• avatar
    Bridge2farr

    Sorry- but I don’t think I could ever forgive someone who presided at a time when the size of floor mats was reduced.

  • avatar

    Bob Lutz hated plastic cladding? Could somebody please tell that to my Merkur?  :)

  • avatar
    Zackman

    Hmmm…this could get very interesting. Right now, I believe GM could use a dynamic personality like Bob Lutz, love him or hate him, he has a style all his own and brought some interesting press, to say the least. Maybe he could use his influence to re-design the automobile into something, say, like having a hood, a greenhouse and a real trunk and – oh yeah – outward visibility! What a concept. I know the “three-box” style only works for larger vehicles, but I’m selfish, and I want a real Impala, LeMans, Bonneville, Electra, DeVille, Galaxie 500, Polara, Coronet, Belvedere, et al! While I miss the “Coke bottle” styling which has come back on some vehicles, I really miss the “linear” styling before that. I’d like to see a car built which has the hood and trunk on the same level, like the early-mid 60’s Chryslers, GM’s and Fords instead of cars looking like a giant door stop. I’m waiting with baited breath for his return! I certainly don’t want Educator Dan changing his avatar, though, Leslie Nielsen is just too funny!

    • 0 avatar
      Educator(of teachers)Dan

      Not gonna happen, till Bob kicks the bucket.  I changed to my current one to Mr. Nielsen to honor him.  When Bob shuffles off this mortal coil I’ll honor him too, after that… who knows?  Maybe a cartoon avatar of a cigar smoking pig wearing a cowboy hat?  [But enough about how my ex-wife sees me {rimshot}] 

      Sorry lame joke but I couldn’t resist. 

    • 0 avatar
      Zackman

      “Not gonna happen, till Bob kicks the bucket.” Educator Dan: But when he does, you couldn’t do better than the photo above! I started laughing when I saw that. Perfect! So ironic, too. It’s just as funny as Mr. Nielsen’s photo you use now. Put that one in your back pocket for later. That’s all yours! By the way – the more jokes, the better, lame or not!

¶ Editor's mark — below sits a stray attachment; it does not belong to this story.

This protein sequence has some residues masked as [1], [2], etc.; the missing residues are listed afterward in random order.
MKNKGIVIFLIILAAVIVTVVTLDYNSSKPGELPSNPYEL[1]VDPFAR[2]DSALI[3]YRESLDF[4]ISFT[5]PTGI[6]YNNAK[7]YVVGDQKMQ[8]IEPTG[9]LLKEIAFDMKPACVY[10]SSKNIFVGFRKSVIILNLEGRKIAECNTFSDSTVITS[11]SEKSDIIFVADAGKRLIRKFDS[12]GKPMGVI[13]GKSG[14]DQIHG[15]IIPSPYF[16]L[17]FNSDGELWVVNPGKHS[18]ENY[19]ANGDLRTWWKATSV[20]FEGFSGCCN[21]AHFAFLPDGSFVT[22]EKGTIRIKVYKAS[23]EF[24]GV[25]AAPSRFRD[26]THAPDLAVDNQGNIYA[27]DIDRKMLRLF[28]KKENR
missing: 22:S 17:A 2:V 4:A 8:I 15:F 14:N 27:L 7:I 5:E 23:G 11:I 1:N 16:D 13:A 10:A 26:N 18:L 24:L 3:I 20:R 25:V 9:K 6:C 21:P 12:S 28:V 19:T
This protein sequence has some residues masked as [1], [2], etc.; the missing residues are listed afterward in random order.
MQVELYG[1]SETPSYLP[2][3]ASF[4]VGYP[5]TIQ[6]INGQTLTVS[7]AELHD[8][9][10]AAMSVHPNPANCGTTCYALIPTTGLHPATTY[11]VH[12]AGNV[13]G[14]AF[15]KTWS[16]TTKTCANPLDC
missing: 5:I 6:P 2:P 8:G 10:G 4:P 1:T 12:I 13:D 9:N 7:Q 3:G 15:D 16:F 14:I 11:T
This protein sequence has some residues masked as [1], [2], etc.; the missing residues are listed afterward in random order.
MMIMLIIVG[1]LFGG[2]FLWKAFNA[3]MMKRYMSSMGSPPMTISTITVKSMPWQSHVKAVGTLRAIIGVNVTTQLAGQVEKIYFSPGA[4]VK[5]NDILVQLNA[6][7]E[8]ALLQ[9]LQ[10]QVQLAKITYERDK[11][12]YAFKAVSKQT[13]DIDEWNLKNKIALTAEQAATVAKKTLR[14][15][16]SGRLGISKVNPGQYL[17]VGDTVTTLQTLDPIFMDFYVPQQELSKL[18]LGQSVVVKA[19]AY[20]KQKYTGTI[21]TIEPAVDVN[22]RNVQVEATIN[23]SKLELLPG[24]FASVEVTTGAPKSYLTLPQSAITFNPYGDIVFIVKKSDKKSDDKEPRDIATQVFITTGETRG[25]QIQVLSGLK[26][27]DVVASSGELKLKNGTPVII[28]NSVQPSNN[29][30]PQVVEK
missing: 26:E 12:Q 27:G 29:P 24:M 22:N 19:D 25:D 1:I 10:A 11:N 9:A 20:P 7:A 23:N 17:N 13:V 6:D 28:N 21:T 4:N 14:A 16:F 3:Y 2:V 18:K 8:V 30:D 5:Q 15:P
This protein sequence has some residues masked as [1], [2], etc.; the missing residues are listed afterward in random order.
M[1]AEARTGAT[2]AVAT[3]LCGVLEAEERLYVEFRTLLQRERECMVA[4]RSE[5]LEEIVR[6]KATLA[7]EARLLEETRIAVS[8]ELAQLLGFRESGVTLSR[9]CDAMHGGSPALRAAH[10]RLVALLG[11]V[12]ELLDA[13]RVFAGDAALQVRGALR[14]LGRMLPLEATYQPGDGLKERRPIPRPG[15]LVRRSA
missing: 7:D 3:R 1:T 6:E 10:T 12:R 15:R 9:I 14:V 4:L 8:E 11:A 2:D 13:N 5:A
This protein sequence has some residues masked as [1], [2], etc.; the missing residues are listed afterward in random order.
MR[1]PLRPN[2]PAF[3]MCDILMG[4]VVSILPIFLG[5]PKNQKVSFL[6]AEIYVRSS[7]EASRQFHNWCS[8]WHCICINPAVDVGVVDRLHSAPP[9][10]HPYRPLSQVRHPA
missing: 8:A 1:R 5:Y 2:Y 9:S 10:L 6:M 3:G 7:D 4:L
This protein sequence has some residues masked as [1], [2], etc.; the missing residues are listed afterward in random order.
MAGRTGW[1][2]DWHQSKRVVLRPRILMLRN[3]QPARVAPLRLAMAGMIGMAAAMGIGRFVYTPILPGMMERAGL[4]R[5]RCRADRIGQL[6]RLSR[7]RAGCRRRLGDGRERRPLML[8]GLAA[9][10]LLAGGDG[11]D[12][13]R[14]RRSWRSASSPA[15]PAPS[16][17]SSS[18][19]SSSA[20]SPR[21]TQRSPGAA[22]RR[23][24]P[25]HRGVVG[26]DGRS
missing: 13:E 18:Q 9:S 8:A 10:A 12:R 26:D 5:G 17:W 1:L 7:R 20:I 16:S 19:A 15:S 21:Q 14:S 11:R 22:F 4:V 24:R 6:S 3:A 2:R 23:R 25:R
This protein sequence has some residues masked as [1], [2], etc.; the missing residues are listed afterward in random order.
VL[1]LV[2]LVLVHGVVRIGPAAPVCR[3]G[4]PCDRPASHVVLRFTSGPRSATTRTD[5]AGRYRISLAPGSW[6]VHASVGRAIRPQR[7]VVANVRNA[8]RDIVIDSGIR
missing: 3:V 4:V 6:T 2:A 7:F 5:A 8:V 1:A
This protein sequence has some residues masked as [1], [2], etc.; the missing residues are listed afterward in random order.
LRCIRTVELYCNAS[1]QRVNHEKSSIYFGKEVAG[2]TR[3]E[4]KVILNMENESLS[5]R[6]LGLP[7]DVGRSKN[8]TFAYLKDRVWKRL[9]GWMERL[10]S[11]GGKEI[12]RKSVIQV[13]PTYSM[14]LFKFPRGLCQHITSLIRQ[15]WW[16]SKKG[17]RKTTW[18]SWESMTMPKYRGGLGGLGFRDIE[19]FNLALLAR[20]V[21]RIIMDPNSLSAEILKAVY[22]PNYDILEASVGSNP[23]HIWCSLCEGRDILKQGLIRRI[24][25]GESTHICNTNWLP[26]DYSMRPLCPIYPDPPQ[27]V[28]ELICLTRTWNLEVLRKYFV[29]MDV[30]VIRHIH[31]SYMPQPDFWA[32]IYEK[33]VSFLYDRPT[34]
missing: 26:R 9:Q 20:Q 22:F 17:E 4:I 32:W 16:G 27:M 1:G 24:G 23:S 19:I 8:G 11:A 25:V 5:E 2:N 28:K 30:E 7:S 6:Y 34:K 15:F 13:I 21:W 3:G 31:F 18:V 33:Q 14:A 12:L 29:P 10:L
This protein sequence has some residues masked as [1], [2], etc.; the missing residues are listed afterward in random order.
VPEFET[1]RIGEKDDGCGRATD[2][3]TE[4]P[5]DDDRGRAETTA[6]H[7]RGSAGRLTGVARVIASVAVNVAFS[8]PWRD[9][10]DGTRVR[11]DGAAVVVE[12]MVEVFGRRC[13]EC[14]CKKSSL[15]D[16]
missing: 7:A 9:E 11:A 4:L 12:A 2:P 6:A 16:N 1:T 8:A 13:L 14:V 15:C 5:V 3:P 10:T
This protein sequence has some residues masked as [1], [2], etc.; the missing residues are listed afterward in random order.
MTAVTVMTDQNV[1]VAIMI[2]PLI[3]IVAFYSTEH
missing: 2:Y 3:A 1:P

• avatar
    doctor olds

    @Zackman- I am with you! also afraid the future does not look good for your wishes.

    Regulators are proposing 60 MPG fleet average CAFE standard.
    No Car for sale today even meets this fleet average requirement. It does not look good for much choice or affordability if these standards are required.

    http://www.reuters.com/article/2011/02/15/us-autos-fuel-idUSTRE71E67A20110215

    • 0 avatar
      Zackman

      dr olds: I see you took Educator Dan’s advice and got an avatar! He’s a very knowledgeable guy. I remember those ads very well for the Olds “W” machines in Hot Rod magazine back in the 60’s, always made me and my buddies smile, but my personal favorite was always “Elephant Engine Ernie”! I related this on an older Curbside Classic, but someone owned a brand-new Olds Cutlass 442 who worked at a shopping center near my home. It was bright red with white roll-and-pleat factory interior, front ram air scoops under the bumpers, wide striping, wheels, et al. It had to be simply the most beautiful car in town! My dad alwys wanted an F-85, too, so I was an Olds fan second to Chevy, with the Ford Galaxie 500, third. I enjoyed your debate with Buickman over the last few days and I hope all of us at TTAC will continue to benefit from the experiences of both of you going forward!

    • 0 avatar
      doctor olds

      Thanks Zackman!
      Actually, Dan spoon fed it to me! 
      Thanks Dan!

    • 0 avatar
      Educator(of teachers)Dan

      You’re welcome, Doctor Olds.  I must confess that for a while I had the orginal two page advertising spread with the entire “Dr. Oldsmobile gang” as my wallpaper on my laptop.  I grew up in an Oldsmobile family and have always bowed at the altar of “torque rules.” 

  • avatar
    Robert Schwartz

    If Maximum Bob is back, can Rabid Rick be far behind?

  • avatar
    JustPassinThru

    This is GM, once more, trying to live in the past.  If they’re betting the future on a near-octogenarian former executive – it’s beyond lost.